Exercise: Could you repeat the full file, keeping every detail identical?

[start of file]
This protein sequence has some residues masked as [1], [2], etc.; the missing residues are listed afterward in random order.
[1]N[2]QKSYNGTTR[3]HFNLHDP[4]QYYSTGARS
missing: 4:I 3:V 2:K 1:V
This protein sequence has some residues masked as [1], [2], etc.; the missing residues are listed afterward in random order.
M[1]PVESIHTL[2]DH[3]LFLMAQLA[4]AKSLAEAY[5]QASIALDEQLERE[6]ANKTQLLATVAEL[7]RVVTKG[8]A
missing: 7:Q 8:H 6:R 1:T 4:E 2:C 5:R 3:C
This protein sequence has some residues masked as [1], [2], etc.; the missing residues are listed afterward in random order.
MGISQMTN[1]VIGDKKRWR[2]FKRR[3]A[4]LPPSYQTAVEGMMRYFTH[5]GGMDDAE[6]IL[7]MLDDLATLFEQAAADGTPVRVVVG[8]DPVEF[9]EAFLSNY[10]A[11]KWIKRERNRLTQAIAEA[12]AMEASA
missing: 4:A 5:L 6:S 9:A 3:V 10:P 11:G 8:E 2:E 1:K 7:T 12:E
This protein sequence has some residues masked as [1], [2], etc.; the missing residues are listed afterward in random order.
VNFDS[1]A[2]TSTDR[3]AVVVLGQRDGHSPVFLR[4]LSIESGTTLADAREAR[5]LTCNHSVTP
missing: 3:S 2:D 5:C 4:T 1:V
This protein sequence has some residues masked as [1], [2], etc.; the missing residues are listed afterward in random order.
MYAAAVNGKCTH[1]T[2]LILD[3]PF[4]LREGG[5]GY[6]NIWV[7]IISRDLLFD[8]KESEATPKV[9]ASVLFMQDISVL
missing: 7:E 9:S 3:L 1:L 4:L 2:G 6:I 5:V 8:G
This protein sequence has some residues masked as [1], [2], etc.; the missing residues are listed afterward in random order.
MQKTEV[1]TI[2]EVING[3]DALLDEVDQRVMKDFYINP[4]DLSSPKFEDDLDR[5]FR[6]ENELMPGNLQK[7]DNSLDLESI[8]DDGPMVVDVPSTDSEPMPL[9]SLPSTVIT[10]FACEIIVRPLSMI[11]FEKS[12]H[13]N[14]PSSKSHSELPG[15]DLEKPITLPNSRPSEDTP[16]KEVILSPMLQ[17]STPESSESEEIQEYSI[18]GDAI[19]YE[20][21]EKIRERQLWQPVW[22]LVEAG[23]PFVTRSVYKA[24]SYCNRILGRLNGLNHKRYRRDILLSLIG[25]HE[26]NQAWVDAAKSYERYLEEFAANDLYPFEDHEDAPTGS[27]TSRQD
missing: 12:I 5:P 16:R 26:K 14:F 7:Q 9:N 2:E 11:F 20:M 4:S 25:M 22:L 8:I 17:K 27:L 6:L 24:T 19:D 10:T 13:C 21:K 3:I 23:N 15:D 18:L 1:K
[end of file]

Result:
This protein sequence has some residues masked as [1], [2], etc.; the missing residues are listed afterward in random order.
[1]N[2]QKSYNGTTR[3]HFNLHDP[4]QYYSTGARS
missing: 4:I 3:V 2:K 1:V
This protein sequence has some residues masked as [1], [2], etc.; the missing residues are listed afterward in random order.
M[1]PVESIHTL[2]DH[3]LFLMAQLA[4]AKSLAEAY[5]QASIALDEQLERE[6]ANKTQLLATVAEL[7]RVVTKG[8]A
missing: 7:Q 8:H 6:R 1:T 4:E 2:C 5:R 3:C
This protein sequence has some residues masked as [1], [2], etc.; the missing residues are listed afterward in random order.
MGISQMTN[1]VIGDKKRWR[2]FKRR[3]A[4]LPPSYQTAVEGMMRYFTH[5]GGMDDAE[6]IL[7]MLDDLATLFEQAAADGTPVRVVVG[8]DPVEF[9]EAFLSNY[10]A[11]KWIKRERNRLTQAIAEA[12]AMEASA
missing: 4:A 5:L 6:S 9:A 3:V 10:P 11:G 8:E 2:E 1:K 7:T 12:E
This protein sequence has some residues masked as [1], [2], etc.; the missing residues are listed afterward in random order.
VNFDS[1]A[2]TSTDR[3]AVVVLGQRDGHSPVFLR[4]LSIESGTTLADAREAR[5]LTCNHSVTP
missing: 3:S 2:D 5:C 4:T 1:V
This protein sequence has some residues masked as [1], [2], etc.; the missing residues are listed afterward in random order.
MYAAAVNGKCTH[1]T[2]LILD[3]PF[4]LREGG[5]GY[6]NIWV[7]IISRDLLFD[8]KESEATPKV[9]ASVLFMQDISVL
missing: 7:E 9:S 3:L 1:L 4:L 2:G 6:I 5:V 8:G
This protein sequence has some residues masked as [1], [2], etc.; the missing residues are listed afterward in random order.
MQKTEV[1]TI[2]EVING[3]DALLDEVDQRVMKDFYINP[4]DLSSPKFEDDLDR[5]FR[6]ENELMPGNLQK[7]DNSLDLESI[8]DDGPMVVDVPSTDSEPMPL[9]SLPSTVIT[10]FACEIIVRPLSMI[11]FEKS[12]H[13]N[14]PSSKSHSELPG[15]DLEKPITLPNSRPSEDTP[16]KEVILSPMLQ[17]STPESSESEEIQEYSI[18]GDAI[19]YE[20][21]EKIRERQLWQPVW[22]LVEAG[23]PFVTRSVYKA[24]SYCNRILGRLNGLNHKRYRRDILLSLIG[25]HE[26]NQAWVDAAKSYERYLEEFAANDLYPFEDHEDAPTGS[27]TSRQD
missing: 12:I 5:P 16:R 26:K 14:F 7:Q 9:N 2:E 11:F 20:M 4:S 25:M 22:L 8:I 17:K 27:L 6:L 24:T 19:D 10:T 13:C 21:K 3:I 23:N 15:D 18:L 1:K